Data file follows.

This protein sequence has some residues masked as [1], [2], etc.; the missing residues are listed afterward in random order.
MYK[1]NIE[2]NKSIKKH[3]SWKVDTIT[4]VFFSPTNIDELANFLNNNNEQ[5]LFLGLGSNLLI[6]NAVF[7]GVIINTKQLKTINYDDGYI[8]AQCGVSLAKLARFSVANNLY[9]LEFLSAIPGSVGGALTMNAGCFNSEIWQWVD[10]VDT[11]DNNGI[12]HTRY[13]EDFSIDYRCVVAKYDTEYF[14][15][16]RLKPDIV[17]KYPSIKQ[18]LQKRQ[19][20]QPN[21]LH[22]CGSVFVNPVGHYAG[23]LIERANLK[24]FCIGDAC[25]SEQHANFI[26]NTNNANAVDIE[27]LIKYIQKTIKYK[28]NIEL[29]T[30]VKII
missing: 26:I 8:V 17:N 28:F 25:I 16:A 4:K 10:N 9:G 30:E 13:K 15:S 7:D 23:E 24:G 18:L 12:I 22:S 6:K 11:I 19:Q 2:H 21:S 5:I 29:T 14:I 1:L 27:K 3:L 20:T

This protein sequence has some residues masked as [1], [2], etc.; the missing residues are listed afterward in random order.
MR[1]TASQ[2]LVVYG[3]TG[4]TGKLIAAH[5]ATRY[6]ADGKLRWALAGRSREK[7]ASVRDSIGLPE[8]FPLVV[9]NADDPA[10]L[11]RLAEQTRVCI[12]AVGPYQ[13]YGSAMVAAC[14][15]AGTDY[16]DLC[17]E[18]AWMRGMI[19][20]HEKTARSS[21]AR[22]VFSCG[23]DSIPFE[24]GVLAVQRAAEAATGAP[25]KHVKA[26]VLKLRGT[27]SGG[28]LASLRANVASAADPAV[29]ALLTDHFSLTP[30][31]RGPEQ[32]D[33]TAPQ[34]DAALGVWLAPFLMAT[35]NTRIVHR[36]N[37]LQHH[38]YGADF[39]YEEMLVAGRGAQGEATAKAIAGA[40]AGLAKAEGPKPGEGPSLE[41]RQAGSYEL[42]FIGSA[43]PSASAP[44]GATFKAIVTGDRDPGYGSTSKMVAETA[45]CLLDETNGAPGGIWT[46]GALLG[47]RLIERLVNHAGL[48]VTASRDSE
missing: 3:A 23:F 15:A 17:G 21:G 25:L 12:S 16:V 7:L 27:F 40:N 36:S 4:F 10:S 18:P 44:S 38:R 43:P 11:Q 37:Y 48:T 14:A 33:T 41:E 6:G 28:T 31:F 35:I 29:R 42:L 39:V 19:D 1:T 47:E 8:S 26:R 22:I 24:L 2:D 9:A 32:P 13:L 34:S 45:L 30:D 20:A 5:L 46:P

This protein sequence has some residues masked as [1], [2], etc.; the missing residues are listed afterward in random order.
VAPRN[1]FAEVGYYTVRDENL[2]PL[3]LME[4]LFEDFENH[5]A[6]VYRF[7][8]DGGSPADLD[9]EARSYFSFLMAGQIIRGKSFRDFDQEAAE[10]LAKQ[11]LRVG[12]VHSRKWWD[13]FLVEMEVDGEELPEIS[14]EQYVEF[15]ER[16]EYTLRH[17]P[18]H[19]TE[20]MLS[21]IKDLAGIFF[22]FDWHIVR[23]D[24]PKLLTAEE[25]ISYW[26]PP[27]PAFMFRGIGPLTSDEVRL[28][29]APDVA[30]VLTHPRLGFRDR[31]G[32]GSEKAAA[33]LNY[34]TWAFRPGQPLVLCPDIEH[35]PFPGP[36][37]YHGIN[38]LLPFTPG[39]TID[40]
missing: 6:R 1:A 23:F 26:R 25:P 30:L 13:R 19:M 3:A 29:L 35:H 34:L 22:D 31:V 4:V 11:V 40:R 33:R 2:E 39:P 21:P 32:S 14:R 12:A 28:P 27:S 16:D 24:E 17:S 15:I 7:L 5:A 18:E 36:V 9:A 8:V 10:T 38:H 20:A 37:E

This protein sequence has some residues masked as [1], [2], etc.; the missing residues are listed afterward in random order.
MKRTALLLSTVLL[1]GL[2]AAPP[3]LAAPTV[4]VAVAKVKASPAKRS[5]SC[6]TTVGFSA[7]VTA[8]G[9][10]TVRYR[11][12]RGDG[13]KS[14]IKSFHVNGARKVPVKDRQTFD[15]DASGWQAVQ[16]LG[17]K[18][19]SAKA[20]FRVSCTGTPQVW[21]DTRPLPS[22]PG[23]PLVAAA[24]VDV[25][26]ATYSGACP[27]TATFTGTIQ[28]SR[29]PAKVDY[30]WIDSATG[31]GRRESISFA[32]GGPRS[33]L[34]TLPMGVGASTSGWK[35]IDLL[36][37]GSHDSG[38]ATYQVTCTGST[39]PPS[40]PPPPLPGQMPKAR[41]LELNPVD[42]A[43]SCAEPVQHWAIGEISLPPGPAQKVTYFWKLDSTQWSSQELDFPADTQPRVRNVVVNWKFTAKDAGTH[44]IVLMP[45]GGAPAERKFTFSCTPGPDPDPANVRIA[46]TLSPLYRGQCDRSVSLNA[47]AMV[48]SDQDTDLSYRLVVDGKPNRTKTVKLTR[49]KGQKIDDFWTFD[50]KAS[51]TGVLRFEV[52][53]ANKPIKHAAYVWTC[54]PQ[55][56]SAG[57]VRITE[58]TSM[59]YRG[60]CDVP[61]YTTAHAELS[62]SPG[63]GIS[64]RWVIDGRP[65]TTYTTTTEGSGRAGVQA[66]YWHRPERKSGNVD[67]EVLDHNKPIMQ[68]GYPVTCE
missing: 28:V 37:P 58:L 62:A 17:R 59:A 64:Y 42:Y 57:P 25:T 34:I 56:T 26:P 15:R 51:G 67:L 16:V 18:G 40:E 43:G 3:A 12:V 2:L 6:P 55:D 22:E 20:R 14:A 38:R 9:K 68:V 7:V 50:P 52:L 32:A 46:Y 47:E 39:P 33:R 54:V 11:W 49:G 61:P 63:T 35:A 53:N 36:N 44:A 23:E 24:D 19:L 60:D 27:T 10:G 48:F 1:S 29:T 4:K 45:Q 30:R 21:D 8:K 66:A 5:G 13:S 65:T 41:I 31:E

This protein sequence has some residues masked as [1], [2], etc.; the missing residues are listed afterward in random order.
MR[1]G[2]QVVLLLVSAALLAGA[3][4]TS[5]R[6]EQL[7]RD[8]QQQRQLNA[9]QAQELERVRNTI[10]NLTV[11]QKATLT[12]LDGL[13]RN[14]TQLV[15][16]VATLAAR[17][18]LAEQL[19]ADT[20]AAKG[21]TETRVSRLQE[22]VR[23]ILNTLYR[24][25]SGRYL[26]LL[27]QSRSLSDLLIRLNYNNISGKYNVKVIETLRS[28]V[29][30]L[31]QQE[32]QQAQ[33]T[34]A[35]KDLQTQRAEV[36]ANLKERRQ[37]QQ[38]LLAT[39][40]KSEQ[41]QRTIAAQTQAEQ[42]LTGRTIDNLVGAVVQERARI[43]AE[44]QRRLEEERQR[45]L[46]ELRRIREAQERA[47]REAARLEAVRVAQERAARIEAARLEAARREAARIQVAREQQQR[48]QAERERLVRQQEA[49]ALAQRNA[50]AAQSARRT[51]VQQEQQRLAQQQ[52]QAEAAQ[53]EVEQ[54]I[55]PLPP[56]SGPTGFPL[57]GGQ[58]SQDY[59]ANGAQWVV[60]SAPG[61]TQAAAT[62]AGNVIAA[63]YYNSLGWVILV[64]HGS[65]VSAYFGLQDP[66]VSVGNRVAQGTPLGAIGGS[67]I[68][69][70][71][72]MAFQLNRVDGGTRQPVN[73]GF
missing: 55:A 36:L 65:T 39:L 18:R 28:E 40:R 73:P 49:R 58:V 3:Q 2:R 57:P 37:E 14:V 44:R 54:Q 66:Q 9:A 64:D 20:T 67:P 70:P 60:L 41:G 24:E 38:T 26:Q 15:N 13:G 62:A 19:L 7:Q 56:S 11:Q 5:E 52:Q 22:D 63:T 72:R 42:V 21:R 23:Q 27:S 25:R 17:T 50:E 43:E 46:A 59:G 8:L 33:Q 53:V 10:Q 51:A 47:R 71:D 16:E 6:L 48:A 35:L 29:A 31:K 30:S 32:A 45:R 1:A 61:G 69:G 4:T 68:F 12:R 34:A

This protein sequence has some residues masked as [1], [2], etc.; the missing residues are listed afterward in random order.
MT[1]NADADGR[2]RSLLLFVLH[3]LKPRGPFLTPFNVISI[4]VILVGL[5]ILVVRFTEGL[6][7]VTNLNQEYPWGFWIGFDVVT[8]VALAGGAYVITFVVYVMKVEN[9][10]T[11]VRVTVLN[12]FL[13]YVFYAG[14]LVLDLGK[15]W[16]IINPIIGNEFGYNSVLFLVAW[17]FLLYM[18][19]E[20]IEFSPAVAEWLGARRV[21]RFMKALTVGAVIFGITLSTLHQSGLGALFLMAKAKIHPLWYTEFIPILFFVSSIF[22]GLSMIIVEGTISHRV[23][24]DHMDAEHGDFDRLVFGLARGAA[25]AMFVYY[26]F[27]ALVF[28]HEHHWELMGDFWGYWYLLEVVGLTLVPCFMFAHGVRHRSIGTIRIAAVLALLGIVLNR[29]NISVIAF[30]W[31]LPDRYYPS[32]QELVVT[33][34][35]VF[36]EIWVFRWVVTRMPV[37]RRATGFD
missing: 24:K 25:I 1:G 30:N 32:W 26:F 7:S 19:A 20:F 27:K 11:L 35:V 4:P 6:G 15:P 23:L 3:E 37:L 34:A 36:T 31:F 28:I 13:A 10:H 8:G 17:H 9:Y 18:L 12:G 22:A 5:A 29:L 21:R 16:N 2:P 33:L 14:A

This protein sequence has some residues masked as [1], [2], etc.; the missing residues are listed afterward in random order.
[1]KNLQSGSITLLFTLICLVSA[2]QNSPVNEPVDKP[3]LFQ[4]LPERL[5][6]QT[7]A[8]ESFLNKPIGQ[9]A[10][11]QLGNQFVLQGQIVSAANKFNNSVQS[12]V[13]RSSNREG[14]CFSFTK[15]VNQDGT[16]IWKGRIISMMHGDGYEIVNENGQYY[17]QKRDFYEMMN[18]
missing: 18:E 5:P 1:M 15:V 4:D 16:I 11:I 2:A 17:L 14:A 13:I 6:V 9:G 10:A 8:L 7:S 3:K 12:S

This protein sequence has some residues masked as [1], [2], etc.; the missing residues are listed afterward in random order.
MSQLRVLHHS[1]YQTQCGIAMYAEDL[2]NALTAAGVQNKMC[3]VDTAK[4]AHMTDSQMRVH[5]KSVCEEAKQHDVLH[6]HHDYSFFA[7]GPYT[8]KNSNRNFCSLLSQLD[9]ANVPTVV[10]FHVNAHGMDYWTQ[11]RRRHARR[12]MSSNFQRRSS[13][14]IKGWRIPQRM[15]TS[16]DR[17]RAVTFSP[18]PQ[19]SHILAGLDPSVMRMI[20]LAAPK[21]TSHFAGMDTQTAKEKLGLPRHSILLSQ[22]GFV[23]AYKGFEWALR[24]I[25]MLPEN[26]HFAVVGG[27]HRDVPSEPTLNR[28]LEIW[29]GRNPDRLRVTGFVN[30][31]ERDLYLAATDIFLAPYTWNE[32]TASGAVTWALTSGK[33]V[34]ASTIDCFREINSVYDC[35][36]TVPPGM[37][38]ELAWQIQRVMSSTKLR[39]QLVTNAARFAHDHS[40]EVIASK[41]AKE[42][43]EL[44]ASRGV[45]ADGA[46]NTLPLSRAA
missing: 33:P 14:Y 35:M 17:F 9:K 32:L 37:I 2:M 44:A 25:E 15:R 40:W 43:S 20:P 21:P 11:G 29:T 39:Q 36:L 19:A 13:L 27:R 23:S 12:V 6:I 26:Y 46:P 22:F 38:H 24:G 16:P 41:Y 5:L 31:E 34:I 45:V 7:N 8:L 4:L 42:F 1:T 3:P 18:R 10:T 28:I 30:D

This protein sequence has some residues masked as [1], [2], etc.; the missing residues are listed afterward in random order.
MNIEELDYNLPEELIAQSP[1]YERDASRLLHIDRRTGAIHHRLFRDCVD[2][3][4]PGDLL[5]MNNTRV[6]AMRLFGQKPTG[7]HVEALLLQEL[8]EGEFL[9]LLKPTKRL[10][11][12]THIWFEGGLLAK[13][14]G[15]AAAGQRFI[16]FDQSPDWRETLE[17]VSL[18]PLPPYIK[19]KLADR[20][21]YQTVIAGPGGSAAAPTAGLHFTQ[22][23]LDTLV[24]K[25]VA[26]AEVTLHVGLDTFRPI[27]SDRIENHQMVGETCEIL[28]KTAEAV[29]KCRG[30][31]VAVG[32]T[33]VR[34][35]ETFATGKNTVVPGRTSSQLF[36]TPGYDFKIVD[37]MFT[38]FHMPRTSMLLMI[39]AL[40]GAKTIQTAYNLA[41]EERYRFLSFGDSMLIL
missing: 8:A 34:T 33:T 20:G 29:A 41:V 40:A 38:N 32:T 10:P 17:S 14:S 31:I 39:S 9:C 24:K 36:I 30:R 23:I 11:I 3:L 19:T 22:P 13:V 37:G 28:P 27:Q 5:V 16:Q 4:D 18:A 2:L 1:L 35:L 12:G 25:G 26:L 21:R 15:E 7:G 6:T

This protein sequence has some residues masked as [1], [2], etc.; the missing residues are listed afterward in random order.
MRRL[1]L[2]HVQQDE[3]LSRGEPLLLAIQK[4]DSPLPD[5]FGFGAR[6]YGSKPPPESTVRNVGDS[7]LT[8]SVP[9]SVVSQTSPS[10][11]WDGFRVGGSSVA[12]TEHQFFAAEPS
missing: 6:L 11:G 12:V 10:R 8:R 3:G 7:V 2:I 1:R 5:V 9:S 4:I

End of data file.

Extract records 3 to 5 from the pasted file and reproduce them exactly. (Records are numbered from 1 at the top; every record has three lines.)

This protein sequence has some residues masked as [1], [2], etc.; the missing residues are listed afterward in random order.
VAPRN[1]FAEVGYYTVRDENL[2]PL[3]LME[4]LFEDFENH[5]A[6]VYRF[7][8]DGGSPADLD[9]EARSYFSFLMAGQIIRGKSFRDFDQEAAE[10]LAKQ[11]LRVG[12]VHSRKWWD[13]FLVEMEVDGEELPEIS[14]EQYVEF[15]ER[16]EYTLRH[17]P[18]H[19]TE[20]MLS[21]IKDLAGIFF[22]FDWHIVR[23]D[24]PKLLTAEE[25]ISYW[26]PP[27]PAFMFRGIGPLTSDEVRL[28][29]APDVA[30]VLTHPRLGFRDR[31]G[32]GSEKAAA[33]LNY[34]TWAFRPGQPLVLCPDIEH[35]PFPGP[36][37]YHGIN[38]LLPFTPG[39]TID[40]
missing: 6:R 1:A 23:F 26:R 25:P 30:L 13:R 19:M 3:A 29:L 35:H 34:L 22:D 31:V 4:V 11:V 40:R 33:R 2:E 39:P 21:P 32:S 14:R 12:A 28:P 27:S 16:D 24:E 17:S 15:I 7:L 5:A 18:E 36:V 9:A 8:V 10:T 38:H 20:A 37:E

This protein sequence has some residues masked as [1], [2], etc.; the missing residues are listed afterward in random order.
MKRTALLLSTVLL[1]GL[2]AAPP[3]LAAPTV[4]VAVAKVKASPAKRS[5]SC[6]TTVGFSA[7]VTA[8]G[9][10]TVRYR[11][12]RGDG[13]KS[14]IKSFHVNGARKVPVKDRQTFD[15]DASGWQAVQ[16]LG[17]K[18][19]SAKA[20]FRVSCTGTPQVW[21]DTRPLPS[22]PG[23]PLVAAA[24]VDV[25][26]ATYSGACP[27]TATFTGTIQ[28]SR[29]PAKVDY[30]WIDSATG[31]GRRESISFA[32]GGPRS[33]L[34]TLPMGVGASTSGWK[35]IDLL[36][37]GSHDSG[38]ATYQVTCTGST[39]PPS[40]PPPPLPGQMPKAR[41]LELNPVD[42]A[43]SCAEPVQHWAIGEISLPPGPAQKVTYFWKLDSTQWSSQELDFPADTQPRVRNVVVNWKFTAKDAGTH[44]IVLMP[45]GGAPAERKFTFSCTPGPDPDPANVRIA[46]TLSPLYRGQCDRSVSLNA[47]AMV[48]SDQDTDLSYRLVVDGKPNRTKTVKLTR[49]KGQKIDDFWTFD[50]KAS[51]TGVLRFEV[52][53]ANKPIKHAAYVWTC[54]PQ[55][56]SAG[57]VRITE[58]TSM[59]YRG[60]CDVP[61]YTTAHAELS[62]SPG[63]GIS[64]RWVIDGRP[65]TTYTTTTEGSGRAGVQA[66]YWHRPERKSGNVD[67]EVLDHNKPIMQ[68]GYPVTCE
missing: 28:V 37:P 58:L 62:A 17:R 59:A 64:Y 42:Y 57:P 25:T 34:I 56:T 26:P 15:R 51:G 67:L 16:V 18:G 40:E 43:G 3:A 12:V 2:L 6:P 55:D 22:E 20:R 14:A 38:R 9:K 68:V 7:V 50:P 52:L 32:A 46:Y 47:E 39:P 33:R 54:V 11:W 49:G 61:P 63:T 35:A 53:N 36:N 44:A 23:E 24:D 19:L 60:D 27:T 10:G 48:F 1:S 29:T 4:K 45:Q 30:R 21:D 8:K 66:A 5:G 13:S 65:T 41:I 31:E

This protein sequence has some residues masked as [1], [2], etc.; the missing residues are listed afterward in random order.
MR[1]G[2]QVVLLLVSAALLAGA[3][4]TS[5]R[6]EQL[7]RD[8]QQQRQLNA[9]QAQELERVRNTI[10]NLTV[11]QKATLT[12]LDGL[13]RN[14]TQLV[15][16]VATLAAR[17][18]LAEQL[19]ADT[20]AAKG[21]TETRVSRLQE[22]VR[23]ILNTLYR[24][25]SGRYL[26]LL[27]QSRSLSDLLIRLNYNNISGKYNVKVIETLRS[28]V[29][30]L[31]QQE[32]QQAQ[33]T[34]A[35]KDLQTQRAEV[36]ANLKERRQ[37]QQ[38]LLAT[39][40]KSEQ[41]QRTIAAQTQAEQ[42]LTGRTIDNLVGAVVQERARI[43]AE[44]QRRLEEERQR[45]L[46]ELRRIREAQERA[47]REAARLEAVRVAQERAARIEAARLEAARREAARIQVAREQQQR[48]QAERERLVRQQEA[49]ALAQRNA[50]AAQSARRT[51]VQQEQQRLAQQQ[52]QAEAAQ[53]EVEQ[54]I[55]PLPP[56]SGPTGFPL[57]GGQ[58]SQDY[59]ANGAQWVV[60]SAPG[61]TQAAAT[62]AGNVIAA[63]YYNSLGWVILV[64]HGS[65]VSAYFGLQDP[66]VSVGNRVAQGTPLGAIGGS[67]I[68][69][70][71][72]MAFQLNRVDGGTRQPVN[73]GF
missing: 55:A 36:L 65:T 39:L 18:R 28:E 40:R 73:P 49:R 58:V 3:Q 2:R 57:P 37:E 14:V 44:R 54:Q 66:Q 9:A 64:D 20:T 67:P 70:P 60:L 41:G 24:E 38:T 26:Q 15:N 13:G 62:A 19:L 7:Q 56:S 11:Q 5:E 52:Q 22:D 63:T 72:R 42:V 21:R 23:Q 27:S 25:R 17:T 50:E 43:E 46:A 59:G 8:L 33:Q 53:V 10:Q 51:A 47:R 71:D 16:E 6:L 48:A 35:L 29:A 31:K 30:S 32:A 45:R 1:A 61:G 69:G 4:T 68:F 12:R 34:A